Passed to manage national security problems caused by the use of Chinese technology, a Prime Minister Decree dictates new and problematic rules for contracts negotiation in the Italian telco market by Andrea Monti – published initially in Italian by Infosec.News
This article analyses the issues related to the practical application of the Conte-Huawei Decree issued last August 7, 2020, which sets out the conditions under which TIM S.p.a. can use Huawei’s 5G technology, reducing to an acceptable level the national security risk also feared by the Italian Parliamentary Committee on Secret Services (COPASIR), after the alarms launched by the USA. The article highlights the critical issues arising from a legally incorrect approach and concludes that the solution adopted by the Italian Government is worse than the problem it tried to fix.
Before going ahead, however, it would be preferable to read another article that analyses the strategic problems affecting the Decree. Continue reading “Pro Huawei (and all national security technology providers)”
The control over software is the leverage of the US strategy of expansion in the Far East. This strategy includes the sale, in anti-Chinese function, of armaments to countries in the Indo-Pacific area qualified as “like-minded partners” or “allies” also in the absence of formalisation in treaties such as, for example, that of NATO by Andrea Monti
The software has become a central element of national security protection (or vulnerability) because the functioning of the equipment and systems that make a country’s network work depends on it. Its robustness, however, besides being the first line of defence in technical terms, is also a very efficient geopolitical control tool. Continue reading “The role of software and technological dependence in US geopolitical strategies in the Far East and beyond”
TIM may use 5G equipment produced by Huawei, provided that it follows the rules dictated by the Presidency of the Council. Is national security safe? by Andrea Monti – originally published in Italian by Infosec.News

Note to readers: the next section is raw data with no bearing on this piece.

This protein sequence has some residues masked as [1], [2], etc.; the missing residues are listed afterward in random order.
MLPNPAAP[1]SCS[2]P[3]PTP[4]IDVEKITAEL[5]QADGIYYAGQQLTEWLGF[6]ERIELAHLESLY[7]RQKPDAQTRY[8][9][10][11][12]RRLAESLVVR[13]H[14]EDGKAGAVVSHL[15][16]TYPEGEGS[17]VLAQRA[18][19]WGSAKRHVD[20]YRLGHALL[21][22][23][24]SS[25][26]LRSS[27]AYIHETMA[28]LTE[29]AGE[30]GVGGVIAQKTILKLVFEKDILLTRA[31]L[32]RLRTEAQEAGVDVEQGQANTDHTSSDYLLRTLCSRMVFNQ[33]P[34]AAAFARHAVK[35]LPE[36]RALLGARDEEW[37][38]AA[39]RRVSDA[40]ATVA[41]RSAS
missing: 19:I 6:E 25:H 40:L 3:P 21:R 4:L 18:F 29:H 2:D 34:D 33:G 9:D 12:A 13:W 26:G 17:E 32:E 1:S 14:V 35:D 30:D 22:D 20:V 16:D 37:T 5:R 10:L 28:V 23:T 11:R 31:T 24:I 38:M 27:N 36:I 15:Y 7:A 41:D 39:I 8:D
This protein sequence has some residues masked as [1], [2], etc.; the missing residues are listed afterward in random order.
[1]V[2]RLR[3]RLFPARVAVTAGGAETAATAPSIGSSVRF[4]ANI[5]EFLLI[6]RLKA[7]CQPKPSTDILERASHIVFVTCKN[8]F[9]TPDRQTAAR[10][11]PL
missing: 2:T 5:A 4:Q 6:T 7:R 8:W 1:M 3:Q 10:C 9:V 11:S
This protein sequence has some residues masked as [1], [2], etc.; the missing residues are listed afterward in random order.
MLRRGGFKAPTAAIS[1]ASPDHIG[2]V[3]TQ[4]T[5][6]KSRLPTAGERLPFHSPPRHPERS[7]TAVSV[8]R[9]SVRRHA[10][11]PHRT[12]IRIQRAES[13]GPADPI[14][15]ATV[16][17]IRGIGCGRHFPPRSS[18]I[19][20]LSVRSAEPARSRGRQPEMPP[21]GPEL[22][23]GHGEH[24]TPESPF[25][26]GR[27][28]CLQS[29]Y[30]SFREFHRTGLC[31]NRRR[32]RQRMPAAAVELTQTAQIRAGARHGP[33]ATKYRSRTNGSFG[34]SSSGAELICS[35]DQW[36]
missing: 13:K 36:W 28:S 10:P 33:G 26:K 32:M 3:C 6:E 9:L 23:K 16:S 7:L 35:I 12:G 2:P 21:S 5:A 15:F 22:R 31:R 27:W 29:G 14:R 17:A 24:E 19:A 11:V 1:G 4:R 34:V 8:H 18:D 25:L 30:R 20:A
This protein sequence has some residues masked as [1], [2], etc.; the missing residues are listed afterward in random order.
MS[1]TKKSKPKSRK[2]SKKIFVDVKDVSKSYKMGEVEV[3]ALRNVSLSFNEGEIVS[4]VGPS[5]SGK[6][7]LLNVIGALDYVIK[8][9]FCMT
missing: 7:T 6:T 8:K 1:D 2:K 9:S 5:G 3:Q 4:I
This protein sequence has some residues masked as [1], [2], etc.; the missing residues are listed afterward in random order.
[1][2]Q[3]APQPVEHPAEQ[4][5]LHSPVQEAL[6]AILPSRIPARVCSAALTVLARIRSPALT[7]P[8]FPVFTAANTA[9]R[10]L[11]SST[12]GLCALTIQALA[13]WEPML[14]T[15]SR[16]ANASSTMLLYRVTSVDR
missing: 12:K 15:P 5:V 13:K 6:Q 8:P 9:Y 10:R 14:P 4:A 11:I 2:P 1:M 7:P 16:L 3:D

On 7 August 2020, the Prime Minister’s Office issued a decree setting out the conditions under which Huawei can provide Italy, through former network monopolist TIM S.p.a., with its 5G infrastructure.
Apart from constitutional issues (yet another ‘creative’ use of the Prime Minister’s Decree, after the management of the COVID-19 lockdown) and political aspects (the decree would neither be a ‘surrender’ to China nor, therefore, a ‘betrayal’ of the Atlantic allies), the Conte-Huawei Decree raises several legal and technical doubts about its real effectiveness. Continue reading “Critical Issues of the Conte-Huawei decree”
The Italian Presidency of the Council sets the conditions to include Huawei’s technology in the Italian 5G network and might ease the overcoming tensions between the USA and China by Andrea Monti
The Prime Ministerial Decree of August 7, 2020, allows TIM (the former Italian telco monopolist) to use Huawei’s 5G technology, having identified adequate measures to prevent the risks of using Chinese equipment for Italy’s new generation network. This news follows, and contradicts, the exclusion of Huawei from the tender to provide TIM with the same 5G devices because of the need for “diversification of partners” (a requirement lately imposed by the Conte-Huawei Decree). Originally published in Italian by Formiche.net Continue reading “The TIM-Huawei Decree and the Chinese’knot untangling”
By Andrea Monti – originally published in Italian by Infosec News
I write this article in one of those rare moments when I indulge in the belief that computer security is something that should be taken seriously. I do not want to disrespect the many professionals who try to work by seriously helping customers and employers to “keep the ship going”. Nor, however, can I pretend to ignore what the cybersecurity market was and has become. Without many hackers, there would not even be the slightest improvement in security caused by these stunts.
Crime’s apology? Incitement to commit a crime? No, merely stating an objective fact: in the field of computer security, it is not the fines that induce legal compliance.